Dorothy Hunter: Damp Coolth
‘Aeroponic’ – root systems nourished by air – Acts is the name given to the nomadic Dutch Art Institute’s final Kitchen presentations. Each participant addresses one question.
Here you will find the documentation of Dorothy Hunter's presentation as filmed by Baha Görkem Yalım. The written report is by Bethany Crawford and it includes a summary of the comments by esteemed guest respondents.
Intro: The Marble Arch Geopark is the only transnational geopark in the world, with around 60 undiscovered kilometres in its subterranean cave network. It is comprised of the British and Irish state, a UNESCO designation process, and a lynchpin show-cave near the state boundary. Damp Coolth considers knowability, representation and subterranean political landscaping.
The presentation consists of a spoken text, with two still images on the screens: one of a cave, the other of a natural wall. The narrator maps the shifts and repetitions of a landscape as she drives through it, punctuating the descriptions with details of the filmmaking process. She presents the tensions between ‘being on the way to something’ and travelling with no purpose, the visible and the invisible, and the differences between knowing how and intuitive knowing. The narration traverses geographical formations of subterranean caves and glaciers, geological time and borders that intersect with her visit to the Damp Coolth site. The still images, although static in the background, shift with the changing context and framework of the spoken text. The essay discusses condensing large scales for the benefit of learning, in practices of quantification with which the natural world does not comply, questioning what kind of knowledge we could access if we give ourselves more time.
Hearing the artist read the text and looking at the images, Adam Szymczyk said there was a feeling of being barred access to the system she introduced. He found her report on the subterranean cave network opposed the visual wall that didn’t let us in. The phrase ‘about the nature of borders’, pointed to an important subtext on how borders only make sense together as an integrated system that supports itself in each instance of the border. Going through these borders is difficult and pertinent. Recalling a seminar last year, he found it interesting to think of an art space as an undefined space, ex-territorial, or on the border, while she described this subterranean world. He referenced a Greek architect who proposed bringing the museum into the human-constructed cavities at the Acropolis to flip perspective or think through perceived negative space.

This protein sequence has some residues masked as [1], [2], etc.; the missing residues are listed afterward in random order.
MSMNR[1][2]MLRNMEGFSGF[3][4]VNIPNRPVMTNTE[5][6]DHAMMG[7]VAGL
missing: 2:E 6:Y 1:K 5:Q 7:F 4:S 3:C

Amal Alhaag said the still images forced us to listen, with the essayist using the classic voice-over as authority and how we are forced to come along the thinking and the processes of thinking around a multiplicity of topics. She thought about geology and theology, punctuated with borders as a potential space for that, natural or not. There is a duality to the artist’s question, ‘How do cavities form futures?’, said Alhaag, as it can be thought of as ‘how do human cavities work?’ and ‘how does that relate to the geological or the environmental cavities?’ Alongside disregarding elements from the wars, how they were pushed into this hole because humans have no solution, she found this inability to actually shift this border interesting – even if wanting to perform a different form of citizenship they’re impossible to move. The soothing authority of the voice pushed the viewer into a tunnel of thoughts and words, with little space to step out of it, which she found a compelling way to narrate. She thought about how so much was about not knowing, the ability to not know and how it’s okay to not know. This she felt resembled the current global situation we are in, and the question: How does one think from a position of not knowing?
Amit S. Rai made a diagram of a cavity, fascinated by the partial object’s presence and absence, paradoxical and generative. He felt an impending doom to what the artist wrote, and in its delivery – the encroaching economic and ecological collapse, the ongoing race war – as depressing and good, a mood of address that left him unsettled in good ways. He wondered if one could think of communication as a type of cavity, which draws the attention in and releases part of it that is just now there, an interesting strategy. He loved the line ‘you come across strange things on country roads’ as an invitation to explore what cavities are and noted their importance as a form of the future.
Find the overview of all 35 AEROPONIC ACTS 2020 here: BEND IT!